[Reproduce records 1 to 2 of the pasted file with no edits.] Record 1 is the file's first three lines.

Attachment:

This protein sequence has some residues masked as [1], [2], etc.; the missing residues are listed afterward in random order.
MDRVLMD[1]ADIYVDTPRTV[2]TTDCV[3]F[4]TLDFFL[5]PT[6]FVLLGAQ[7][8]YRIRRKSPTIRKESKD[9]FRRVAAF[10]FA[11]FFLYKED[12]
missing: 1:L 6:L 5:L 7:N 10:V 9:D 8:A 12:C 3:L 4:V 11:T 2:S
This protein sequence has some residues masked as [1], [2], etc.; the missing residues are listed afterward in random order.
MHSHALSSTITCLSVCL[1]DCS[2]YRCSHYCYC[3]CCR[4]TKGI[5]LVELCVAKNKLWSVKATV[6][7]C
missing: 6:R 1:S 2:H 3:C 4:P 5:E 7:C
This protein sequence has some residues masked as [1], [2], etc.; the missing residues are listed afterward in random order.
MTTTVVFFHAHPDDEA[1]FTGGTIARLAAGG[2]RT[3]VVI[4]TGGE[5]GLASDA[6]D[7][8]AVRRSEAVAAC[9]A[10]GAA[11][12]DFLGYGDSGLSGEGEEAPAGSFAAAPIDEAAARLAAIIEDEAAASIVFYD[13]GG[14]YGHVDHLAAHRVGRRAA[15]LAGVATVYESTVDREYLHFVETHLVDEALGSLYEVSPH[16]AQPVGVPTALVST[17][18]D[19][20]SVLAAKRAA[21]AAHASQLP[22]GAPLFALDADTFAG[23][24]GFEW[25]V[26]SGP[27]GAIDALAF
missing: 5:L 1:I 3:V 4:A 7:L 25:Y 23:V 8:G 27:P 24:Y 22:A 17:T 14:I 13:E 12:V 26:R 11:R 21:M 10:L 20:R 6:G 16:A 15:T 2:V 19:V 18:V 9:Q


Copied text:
This protein sequence has some residues masked as [1], [2], etc.; the missing residues are listed afterward in random order.
MDRVLMD[1]ADIYVDTPRTV[2]TTDCV[3]F[4]TLDFFL[5]PT[6]FVLLGAQ[7][8]YRIRRKSPTIRKESKD[9]FRRVAAF[10]FA[11]FFLYKED[12]
missing: 1:L 6:L 5:L 7:N 10:V 9:D 8:A 12:C 3:L 4:V 11:T 2:S
This protein sequence has some residues masked as [1], [2], etc.; the missing residues are listed afterward in random order.
MHSHALSSTITCLSVCL[1]DCS[2]YRCSHYCYC[3]CCR[4]TKGI[5]LVELCVAKNKLWSVKATV[6][7]C
missing: 6:R 1:S 2:H 3:C 4:P 5:E 7:C